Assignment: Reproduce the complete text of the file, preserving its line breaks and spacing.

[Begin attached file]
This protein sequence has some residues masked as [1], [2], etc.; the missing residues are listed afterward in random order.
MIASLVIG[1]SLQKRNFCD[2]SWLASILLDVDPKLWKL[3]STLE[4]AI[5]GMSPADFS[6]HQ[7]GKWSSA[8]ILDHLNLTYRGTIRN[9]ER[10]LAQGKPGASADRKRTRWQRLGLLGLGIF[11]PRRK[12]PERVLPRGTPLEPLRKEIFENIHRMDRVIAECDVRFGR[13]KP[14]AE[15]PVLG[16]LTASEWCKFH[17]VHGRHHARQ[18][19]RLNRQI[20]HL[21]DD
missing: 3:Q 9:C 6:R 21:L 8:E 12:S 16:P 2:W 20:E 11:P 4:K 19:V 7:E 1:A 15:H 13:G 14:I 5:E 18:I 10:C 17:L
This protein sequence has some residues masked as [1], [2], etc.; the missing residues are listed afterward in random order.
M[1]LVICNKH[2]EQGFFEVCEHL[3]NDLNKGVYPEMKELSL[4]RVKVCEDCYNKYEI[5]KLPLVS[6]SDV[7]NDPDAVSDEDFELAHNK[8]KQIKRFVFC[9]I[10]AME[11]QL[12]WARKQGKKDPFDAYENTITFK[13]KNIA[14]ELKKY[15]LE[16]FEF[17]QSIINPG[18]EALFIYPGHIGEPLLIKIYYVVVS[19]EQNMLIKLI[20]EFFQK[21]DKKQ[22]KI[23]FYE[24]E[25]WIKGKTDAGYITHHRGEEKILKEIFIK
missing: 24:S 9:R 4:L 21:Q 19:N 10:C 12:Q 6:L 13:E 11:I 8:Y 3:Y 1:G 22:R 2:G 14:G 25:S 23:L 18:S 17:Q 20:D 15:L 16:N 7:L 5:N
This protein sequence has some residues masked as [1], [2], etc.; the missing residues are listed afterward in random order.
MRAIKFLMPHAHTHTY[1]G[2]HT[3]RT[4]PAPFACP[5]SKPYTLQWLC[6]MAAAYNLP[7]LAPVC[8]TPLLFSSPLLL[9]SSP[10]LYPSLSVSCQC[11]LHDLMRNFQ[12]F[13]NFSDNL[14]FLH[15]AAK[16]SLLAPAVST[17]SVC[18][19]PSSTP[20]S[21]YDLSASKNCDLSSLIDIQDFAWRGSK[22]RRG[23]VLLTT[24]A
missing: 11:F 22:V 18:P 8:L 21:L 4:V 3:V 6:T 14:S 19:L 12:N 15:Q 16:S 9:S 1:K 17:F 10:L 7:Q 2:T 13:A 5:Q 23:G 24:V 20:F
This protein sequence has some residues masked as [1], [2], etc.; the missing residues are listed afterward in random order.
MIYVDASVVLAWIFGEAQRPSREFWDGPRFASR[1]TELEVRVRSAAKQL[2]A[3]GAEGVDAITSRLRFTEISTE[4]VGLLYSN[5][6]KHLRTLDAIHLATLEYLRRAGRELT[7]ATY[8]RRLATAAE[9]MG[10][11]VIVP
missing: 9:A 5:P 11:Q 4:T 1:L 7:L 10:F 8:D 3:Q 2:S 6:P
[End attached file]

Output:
This protein sequence has some residues masked as [1], [2], etc.; the missing residues are listed afterward in random order.
MIASLVIG[1]SLQKRNFCD[2]SWLASILLDVDPKLWKL[3]STLE[4]AI[5]GMSPADFS[6]HQ[7]GKWSSA[8]ILDHLNLTYRGTIRN[9]ER[10]LAQGKPGASADRKRTRWQRLGLLGLGIF[11]PRRK[12]PERVLPRGTPLEPLRKEIFENIHRMDRVIAECDVRFGR[13]KP[14]AE[15]PVLG[16]LTASEWCKFH[17]VHGRHHARQ[18][19]RLNRQI[20]HL[21]DD
missing: 3:Q 9:C 6:R 21:L 8:E 12:S 16:P 2:W 20:E 11:P 4:K 19:V 7:E 1:A 15:H 13:G 14:I 5:E 18:I 10:C 17:L
This protein sequence has some residues masked as [1], [2], etc.; the missing residues are listed afterward in random order.
M[1]LVICNKH[2]EQGFFEVCEHL[3]NDLNKGVYPEMKELSL[4]RVKVCEDCYNKYEI[5]KLPLVS[6]SDV[7]NDPDAVSDEDFELAHNK[8]KQIKRFVFC[9]I[10]AME[11]QL[12]WARKQGKKDPFDAYENTITFK[13]KNIA[14]ELKKY[15]LE[16]FEF[17]QSIINPG[18]EALFIYPGHIGEPLLIKIYYVVVS[19]EQNMLIKLI[20]EFFQK[21]DKKQ[22]KI[23]FYE[24]E[25]WIKGKTDAGYITHHRGEEKILKEIFIK
missing: 24:S 9:R 4:L 21:Q 19:N 10:C 12:Q 6:L 13:E 11:I 8:Y 3:Y 1:G 22:R 2:G 14:G 25:S 23:L 18:S 17:Q 20:D 15:L 16:N 7:L 5:N
This protein sequence has some residues masked as [1], [2], etc.; the missing residues are listed afterward in random order.
MRAIKFLMPHAHTHTY[1]G[2]HT[3]RT[4]PAPFACP[5]SKPYTLQWLC[6]MAAAYNLP[7]LAPVC[8]TPLLFSSPLLL[9]SSP[10]LYPSLSVSCQC[11]LHDLMRNFQ[12]F[13]NFSDNL[14]FLH[15]AAK[16]SLLAPAVST[17]SVC[18][19]PSSTP[20]S[21]YDLSASKNCDLSSLIDIQDFAWRGSK[22]RRG[23]VLLTT[24]A
missing: 11:F 22:V 18:P 8:L 21:L 4:V 3:V 6:T 14:S 19:L 12:N 15:Q 16:S 9:S 1:K 17:F 10:L 7:Q 2:T 13:A 5:Q 23:G 24:V 20:F
This protein sequence has some residues masked as [1], [2], etc.; the missing residues are listed afterward in random order.
MIYVDASVVLAWIFGEAQRPSREFWDGPRFASR[1]TELEVRVRSAAKQL[2]A[3]GAEGVDAITSRLRFTEISTE[4]VGLLYSN[5][6]KHLRTLDAIHLATLEYLRRAGRELT[7]ATY[8]RRLATAAE[9]MG[10][11]VIVP
missing: 9:A 5:P 11:Q 4:T 1:L 7:L 10:F 8:D 3:Q 2:S 6:P